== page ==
by Stephen Tall on November 22, 2014
This week saw the publication of an important report from the think-tank British Future called ‘How to talk about immigration’.
Its central thrust is that the majority of the British public’s views about immigration are more moderate, pragmatic and nuanced than the polarising debate often allows:
How to talk about immigration challenges both the pro and anti-migration voices to respond to the public’s desire for a sensible conversation about immigration.
It highlights pro-migration liberals’ tendency to dismiss public concerns as simply based on misconceptions and myths, or to try to ‘change the subject’ away from immigration altogether. ‘Myth-busting’ exercises can boost the morale of those already onside but they struggle to persuade others and risk actively hardening attitudes against immigration, especially as official migration statistics are widely mistrusted – because people don’t believe the system works.
There are challenges, too, for migration sceptics pushing for big cuts in numbers. Sceptics need to move on from “why can’t we talk about immigration?” to showing whether they have a plan, with constructive answers that can work for Britain today.
The majority of people want solutions, not divisive rhetoric.
First, the racism worry.
Many pro-migrant liberals fear above all that the immigration debate is just a proxy for the prejudices of those who are, in reality, racists.
Some are; but many are not. And one of the quickest ways to stop those with concerns about immigration from listening to us is to accuse them of being something they aren’t. (See also my May article, “Label the behaviour not the person”: why we shouldn’t call Ukip a racist party.)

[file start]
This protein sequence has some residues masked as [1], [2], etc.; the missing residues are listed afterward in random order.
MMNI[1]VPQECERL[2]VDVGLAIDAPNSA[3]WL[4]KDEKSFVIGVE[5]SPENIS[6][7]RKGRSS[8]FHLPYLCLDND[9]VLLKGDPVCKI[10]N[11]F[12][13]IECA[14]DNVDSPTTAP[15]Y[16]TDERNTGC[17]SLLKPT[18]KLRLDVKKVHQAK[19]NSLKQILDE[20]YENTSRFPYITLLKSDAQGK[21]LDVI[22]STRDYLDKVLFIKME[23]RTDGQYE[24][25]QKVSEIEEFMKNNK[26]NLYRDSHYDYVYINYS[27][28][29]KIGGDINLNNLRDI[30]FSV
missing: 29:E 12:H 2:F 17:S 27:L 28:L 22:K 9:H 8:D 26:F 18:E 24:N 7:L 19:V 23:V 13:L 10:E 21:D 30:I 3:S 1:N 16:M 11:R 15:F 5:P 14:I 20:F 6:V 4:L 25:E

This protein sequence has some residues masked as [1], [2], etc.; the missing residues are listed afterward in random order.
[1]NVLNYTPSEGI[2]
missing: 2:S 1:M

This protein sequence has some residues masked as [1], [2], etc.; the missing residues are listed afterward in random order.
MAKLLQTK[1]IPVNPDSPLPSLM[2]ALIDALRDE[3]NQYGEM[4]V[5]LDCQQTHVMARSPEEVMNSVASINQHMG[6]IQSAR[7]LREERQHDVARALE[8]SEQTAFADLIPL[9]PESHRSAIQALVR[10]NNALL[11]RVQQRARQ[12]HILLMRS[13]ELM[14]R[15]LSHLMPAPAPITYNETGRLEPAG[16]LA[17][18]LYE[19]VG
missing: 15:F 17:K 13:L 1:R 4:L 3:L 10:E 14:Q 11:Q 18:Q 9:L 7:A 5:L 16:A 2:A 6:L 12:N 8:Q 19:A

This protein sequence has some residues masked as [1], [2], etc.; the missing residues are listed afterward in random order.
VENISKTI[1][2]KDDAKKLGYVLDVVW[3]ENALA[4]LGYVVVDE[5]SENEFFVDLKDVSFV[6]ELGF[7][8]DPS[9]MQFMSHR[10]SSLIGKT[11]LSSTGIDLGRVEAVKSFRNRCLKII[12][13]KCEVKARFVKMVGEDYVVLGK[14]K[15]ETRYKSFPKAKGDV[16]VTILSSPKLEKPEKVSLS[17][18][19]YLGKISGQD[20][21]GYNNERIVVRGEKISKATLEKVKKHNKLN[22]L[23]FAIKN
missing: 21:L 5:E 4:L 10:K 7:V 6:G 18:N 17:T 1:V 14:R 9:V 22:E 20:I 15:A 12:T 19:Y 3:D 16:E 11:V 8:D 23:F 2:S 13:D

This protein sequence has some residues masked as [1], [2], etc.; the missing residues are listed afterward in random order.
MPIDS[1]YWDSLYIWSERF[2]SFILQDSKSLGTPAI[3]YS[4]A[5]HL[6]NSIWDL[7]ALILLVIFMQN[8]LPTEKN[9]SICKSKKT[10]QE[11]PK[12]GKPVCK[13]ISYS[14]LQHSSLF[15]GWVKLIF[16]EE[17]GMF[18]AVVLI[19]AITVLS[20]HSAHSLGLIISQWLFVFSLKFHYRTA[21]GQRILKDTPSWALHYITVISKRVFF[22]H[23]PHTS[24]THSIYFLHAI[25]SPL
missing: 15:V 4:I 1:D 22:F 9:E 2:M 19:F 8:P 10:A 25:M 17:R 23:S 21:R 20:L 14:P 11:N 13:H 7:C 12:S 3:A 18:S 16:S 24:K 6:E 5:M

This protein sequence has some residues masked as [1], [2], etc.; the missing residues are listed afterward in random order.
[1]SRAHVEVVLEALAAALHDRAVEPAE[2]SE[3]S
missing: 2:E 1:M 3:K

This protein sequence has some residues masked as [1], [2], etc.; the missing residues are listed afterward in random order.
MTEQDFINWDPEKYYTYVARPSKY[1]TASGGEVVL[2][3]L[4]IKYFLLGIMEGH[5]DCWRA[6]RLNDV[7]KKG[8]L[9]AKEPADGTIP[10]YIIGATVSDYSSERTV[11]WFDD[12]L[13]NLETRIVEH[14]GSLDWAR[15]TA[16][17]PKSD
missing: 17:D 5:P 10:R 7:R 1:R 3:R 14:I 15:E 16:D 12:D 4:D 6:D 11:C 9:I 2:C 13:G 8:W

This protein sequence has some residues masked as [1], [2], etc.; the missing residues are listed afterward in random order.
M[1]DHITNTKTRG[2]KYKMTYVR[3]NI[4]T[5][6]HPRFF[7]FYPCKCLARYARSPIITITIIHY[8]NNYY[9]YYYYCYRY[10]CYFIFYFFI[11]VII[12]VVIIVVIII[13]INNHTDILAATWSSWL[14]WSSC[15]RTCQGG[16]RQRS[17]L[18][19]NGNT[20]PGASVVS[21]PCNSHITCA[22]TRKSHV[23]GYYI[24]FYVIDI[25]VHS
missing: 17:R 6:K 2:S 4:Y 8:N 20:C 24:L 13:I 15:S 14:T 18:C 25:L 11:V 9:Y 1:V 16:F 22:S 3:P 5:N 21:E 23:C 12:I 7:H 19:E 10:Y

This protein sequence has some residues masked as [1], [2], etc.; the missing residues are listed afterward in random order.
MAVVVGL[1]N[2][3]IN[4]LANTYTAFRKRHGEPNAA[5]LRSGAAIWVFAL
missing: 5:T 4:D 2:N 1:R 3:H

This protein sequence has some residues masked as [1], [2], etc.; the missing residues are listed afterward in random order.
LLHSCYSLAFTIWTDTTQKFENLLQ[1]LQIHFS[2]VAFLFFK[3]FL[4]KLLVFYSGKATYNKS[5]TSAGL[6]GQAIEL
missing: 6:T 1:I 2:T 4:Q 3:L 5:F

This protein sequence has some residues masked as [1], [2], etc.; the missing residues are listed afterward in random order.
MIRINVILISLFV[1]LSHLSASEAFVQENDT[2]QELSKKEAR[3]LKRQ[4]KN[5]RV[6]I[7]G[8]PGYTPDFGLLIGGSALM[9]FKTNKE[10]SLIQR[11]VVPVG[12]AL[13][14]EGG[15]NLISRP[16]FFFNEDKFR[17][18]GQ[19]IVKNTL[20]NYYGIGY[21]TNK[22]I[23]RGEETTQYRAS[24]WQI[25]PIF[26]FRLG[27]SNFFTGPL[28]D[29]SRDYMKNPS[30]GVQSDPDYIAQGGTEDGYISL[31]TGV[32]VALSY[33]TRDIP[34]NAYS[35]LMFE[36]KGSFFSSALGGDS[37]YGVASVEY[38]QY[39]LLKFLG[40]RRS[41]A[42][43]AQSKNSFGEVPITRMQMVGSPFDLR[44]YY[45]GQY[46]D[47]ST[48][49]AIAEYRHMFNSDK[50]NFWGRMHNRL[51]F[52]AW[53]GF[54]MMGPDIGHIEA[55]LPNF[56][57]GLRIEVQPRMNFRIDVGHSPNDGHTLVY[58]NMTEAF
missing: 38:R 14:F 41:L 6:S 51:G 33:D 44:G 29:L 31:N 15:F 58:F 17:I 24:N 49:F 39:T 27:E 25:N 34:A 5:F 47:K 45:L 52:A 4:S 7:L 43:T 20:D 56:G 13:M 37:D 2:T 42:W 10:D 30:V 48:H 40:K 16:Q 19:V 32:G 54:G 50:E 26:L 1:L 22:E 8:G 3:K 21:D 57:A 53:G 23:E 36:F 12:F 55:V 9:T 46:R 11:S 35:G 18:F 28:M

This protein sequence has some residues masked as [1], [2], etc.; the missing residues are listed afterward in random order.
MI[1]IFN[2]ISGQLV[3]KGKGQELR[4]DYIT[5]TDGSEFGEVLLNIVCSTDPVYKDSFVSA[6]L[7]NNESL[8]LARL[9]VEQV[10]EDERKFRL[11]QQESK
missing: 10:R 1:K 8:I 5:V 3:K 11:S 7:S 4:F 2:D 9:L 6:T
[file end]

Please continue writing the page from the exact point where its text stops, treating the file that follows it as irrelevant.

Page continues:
The report is very clear on this point: “It isn’t racist to talk about immigration – as long as you talk about it without being racist.” It cites data from the British Social Attitudes survey showing moderate majority in Britain today holds liberal views on race, and rejects the views of a prejudiced minority. For instance, inter-ethnic marriage concerns just 15% of Britons today. That’s 15% too many you might say; true, but in 1993 it was 44%. That’s a massive, liberal shift in a relatively short timeframe.
Tellingly on the immigration debate, the key question for many of the public is how skilled immigrants are. By 63%-24% the public thinks professional migrants from countries like Poland coming to fill jobs is good for Britain. And by a strikingly similar 61%-22% the public thinks professional migrants from Muslim countries like Pakistan coming to fill jobs is good for Britain. However, most people believe that unskilled migrants, whether they came from Eastern Europe or from Pakistan, are bad for Britain. Such an attitude may well be wrong economically and/or morally; but it’s not racist.
Secondly, how should Lib Dems talk about immigration?
The report has a section offering advice to each of the main parties about how they should talk about immigration.